FIG. 6 shows an exemplary dimensions for one embodiment of FIG. 5. In this embodiment, the power amplifier module 500 is characterized by substantially reduced dimensions. The module is approximately 3.6 mm long, 2.7 mm wide, and 0.5 mm thick as indicated in FIG. 6. The center ground plane 570 on the bottom side of the module is about 2.7 mm by 2.7 mm. Moreover, the pad dimension is about 0.3 mm by 0.3 mm, with inter-pad separation of 0.6 mm from center to center.

A wireless communication device 700 shown in FIG. 7 includes a substrate 705, a prepackaged power amplifier module 710, a radio frequency transceiver 720, and a base band digital signal processor 730. The prepackaged power amplifier module 710, a radio frequency transceiver 720, and a base band digital signal processor 730 are mounted on the substrate 705. The radio frequency transceiver 720 can up-convert electric signals from the base band digital signal processor 730 to radio frequency signals to be amplified by the prepackaged power amplifier module 710. The wireless communication device 700 can further include an antenna and TX/RX switch that can transmit wireless signals in response to the amplified radio frequency signals.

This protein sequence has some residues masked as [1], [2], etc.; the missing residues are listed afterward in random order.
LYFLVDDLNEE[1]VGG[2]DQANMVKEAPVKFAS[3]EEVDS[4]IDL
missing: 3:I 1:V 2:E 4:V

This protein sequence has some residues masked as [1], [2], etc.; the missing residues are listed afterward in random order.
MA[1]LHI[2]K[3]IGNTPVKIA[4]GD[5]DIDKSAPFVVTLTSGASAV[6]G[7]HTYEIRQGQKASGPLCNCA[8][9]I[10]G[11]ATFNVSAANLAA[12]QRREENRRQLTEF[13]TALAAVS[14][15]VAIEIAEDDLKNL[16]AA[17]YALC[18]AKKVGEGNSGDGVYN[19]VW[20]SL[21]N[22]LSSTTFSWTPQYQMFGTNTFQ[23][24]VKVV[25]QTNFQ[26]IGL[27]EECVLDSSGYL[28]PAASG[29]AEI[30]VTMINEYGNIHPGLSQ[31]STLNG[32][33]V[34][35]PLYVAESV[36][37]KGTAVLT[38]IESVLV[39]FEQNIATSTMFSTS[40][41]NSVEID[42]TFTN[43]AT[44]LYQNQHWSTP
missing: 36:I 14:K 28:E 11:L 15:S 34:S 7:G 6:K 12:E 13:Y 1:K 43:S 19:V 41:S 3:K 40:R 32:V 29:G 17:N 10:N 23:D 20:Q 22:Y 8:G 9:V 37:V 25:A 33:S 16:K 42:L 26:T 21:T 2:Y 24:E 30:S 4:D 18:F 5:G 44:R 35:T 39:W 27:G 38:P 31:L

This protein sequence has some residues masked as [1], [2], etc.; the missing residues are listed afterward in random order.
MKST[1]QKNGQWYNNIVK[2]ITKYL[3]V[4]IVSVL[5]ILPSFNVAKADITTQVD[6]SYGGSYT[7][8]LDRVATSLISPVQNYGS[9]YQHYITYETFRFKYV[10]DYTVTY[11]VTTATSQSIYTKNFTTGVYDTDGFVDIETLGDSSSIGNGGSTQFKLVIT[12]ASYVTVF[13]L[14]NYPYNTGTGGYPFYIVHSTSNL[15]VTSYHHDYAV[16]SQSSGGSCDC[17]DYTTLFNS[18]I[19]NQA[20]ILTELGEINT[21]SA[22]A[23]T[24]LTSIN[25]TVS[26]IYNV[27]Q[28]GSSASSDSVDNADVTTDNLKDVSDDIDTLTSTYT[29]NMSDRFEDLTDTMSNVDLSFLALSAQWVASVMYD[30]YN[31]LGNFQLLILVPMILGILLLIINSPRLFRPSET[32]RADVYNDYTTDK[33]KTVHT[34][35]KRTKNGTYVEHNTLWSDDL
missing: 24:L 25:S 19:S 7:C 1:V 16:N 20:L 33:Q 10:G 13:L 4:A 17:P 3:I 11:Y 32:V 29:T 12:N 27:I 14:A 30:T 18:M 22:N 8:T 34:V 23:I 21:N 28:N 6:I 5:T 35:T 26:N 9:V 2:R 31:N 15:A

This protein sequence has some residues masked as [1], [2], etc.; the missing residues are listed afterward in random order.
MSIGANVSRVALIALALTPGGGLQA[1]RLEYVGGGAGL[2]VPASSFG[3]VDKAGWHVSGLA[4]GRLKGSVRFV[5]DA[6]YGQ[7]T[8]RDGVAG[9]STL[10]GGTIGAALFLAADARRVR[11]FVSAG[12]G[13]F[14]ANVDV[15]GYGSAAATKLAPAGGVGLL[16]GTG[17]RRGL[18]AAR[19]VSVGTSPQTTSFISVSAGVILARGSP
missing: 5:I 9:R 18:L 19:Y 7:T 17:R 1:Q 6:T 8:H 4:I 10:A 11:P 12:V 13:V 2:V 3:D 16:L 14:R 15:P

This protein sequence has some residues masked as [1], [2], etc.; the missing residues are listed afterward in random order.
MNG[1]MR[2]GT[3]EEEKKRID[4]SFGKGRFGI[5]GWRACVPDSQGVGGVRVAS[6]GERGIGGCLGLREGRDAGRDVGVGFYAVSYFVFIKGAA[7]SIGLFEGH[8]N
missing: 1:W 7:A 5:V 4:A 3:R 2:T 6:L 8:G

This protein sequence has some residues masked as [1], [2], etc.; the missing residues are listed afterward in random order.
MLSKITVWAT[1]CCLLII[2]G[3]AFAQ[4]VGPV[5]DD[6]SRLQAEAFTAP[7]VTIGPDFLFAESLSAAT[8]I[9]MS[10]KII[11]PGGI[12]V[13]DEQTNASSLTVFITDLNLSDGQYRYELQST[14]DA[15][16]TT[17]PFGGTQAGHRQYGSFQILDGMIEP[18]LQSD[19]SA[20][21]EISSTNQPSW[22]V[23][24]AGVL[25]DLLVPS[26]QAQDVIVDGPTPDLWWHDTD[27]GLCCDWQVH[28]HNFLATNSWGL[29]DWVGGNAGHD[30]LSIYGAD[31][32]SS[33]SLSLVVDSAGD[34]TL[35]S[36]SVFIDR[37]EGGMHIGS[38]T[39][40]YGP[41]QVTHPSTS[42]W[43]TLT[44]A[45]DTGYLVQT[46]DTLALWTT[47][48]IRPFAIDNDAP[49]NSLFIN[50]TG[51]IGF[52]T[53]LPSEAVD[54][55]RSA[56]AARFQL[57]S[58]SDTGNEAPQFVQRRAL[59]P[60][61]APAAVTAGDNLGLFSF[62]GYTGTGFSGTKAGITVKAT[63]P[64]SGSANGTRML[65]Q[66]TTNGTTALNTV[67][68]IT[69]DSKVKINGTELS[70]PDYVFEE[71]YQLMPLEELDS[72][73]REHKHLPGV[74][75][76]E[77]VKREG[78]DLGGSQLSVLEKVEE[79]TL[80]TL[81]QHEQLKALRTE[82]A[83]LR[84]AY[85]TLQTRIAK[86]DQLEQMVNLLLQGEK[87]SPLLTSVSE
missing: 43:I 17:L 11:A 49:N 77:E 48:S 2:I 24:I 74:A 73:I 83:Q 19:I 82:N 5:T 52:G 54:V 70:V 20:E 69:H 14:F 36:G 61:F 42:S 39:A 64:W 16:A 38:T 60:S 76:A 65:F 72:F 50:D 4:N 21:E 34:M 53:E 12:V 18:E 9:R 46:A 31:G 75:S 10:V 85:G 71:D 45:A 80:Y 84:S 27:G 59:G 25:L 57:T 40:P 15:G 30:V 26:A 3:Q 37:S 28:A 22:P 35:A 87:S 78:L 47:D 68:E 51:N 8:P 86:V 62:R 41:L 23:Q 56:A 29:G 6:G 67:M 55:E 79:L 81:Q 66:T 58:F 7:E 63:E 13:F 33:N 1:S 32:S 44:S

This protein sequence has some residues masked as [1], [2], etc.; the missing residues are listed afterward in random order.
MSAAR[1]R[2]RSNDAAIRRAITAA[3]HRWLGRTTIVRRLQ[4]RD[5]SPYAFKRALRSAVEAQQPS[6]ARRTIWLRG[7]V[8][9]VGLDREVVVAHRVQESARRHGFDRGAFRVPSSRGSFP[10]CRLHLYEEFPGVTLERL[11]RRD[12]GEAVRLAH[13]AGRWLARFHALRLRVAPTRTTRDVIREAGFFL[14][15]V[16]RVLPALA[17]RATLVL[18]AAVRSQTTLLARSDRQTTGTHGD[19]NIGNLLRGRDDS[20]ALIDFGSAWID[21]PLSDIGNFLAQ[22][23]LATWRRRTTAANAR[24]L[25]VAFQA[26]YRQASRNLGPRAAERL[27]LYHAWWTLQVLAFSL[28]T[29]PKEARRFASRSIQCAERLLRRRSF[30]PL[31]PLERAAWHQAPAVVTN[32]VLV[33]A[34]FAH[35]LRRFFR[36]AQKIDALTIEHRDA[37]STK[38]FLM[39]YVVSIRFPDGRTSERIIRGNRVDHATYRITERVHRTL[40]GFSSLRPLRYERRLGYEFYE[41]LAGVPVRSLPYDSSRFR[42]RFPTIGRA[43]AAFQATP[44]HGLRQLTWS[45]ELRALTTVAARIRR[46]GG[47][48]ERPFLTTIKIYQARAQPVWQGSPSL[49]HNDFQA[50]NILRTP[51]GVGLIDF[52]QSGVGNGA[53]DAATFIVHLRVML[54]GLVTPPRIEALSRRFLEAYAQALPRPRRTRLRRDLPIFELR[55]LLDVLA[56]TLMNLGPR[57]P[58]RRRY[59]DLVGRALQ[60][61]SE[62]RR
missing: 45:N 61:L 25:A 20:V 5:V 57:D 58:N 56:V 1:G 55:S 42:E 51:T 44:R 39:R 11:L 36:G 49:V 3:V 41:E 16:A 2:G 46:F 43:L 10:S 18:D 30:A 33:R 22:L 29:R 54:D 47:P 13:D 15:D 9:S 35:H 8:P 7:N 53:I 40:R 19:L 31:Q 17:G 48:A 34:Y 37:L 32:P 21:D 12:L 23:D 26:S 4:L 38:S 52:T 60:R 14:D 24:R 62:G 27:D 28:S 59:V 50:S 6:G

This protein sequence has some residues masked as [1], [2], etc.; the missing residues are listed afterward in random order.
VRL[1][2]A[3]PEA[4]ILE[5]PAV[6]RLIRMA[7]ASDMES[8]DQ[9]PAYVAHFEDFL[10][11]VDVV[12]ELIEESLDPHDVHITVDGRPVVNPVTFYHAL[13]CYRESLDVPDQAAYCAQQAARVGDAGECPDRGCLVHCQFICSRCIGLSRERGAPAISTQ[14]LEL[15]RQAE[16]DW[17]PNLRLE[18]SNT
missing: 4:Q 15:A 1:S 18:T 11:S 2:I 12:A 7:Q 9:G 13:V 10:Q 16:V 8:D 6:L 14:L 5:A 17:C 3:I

The antenna coupled with the TX/RX switch can also receive wireless signals to convert them to radio frequency signals. The radio frequency transceiver 720 can down-convert the radio frequency signals to low frequency electric signals to be processed by the base band digital signal processor 730.

The radio frequency transceiver 720 and the base band digital signal processor 730 can be bare die chips that are mounted to the substrate 705. The radio frequency transceiver 720 and the base band digital signal processor 730 can be electrically connected to each other and other electronic components in wireless communication device 700 by bond wires 721, 722, 731, 732. The radio frequency transceiver 720 and the base band digital signal processor 730 may be tested on wafer before the assembling to the wireless communication device 700.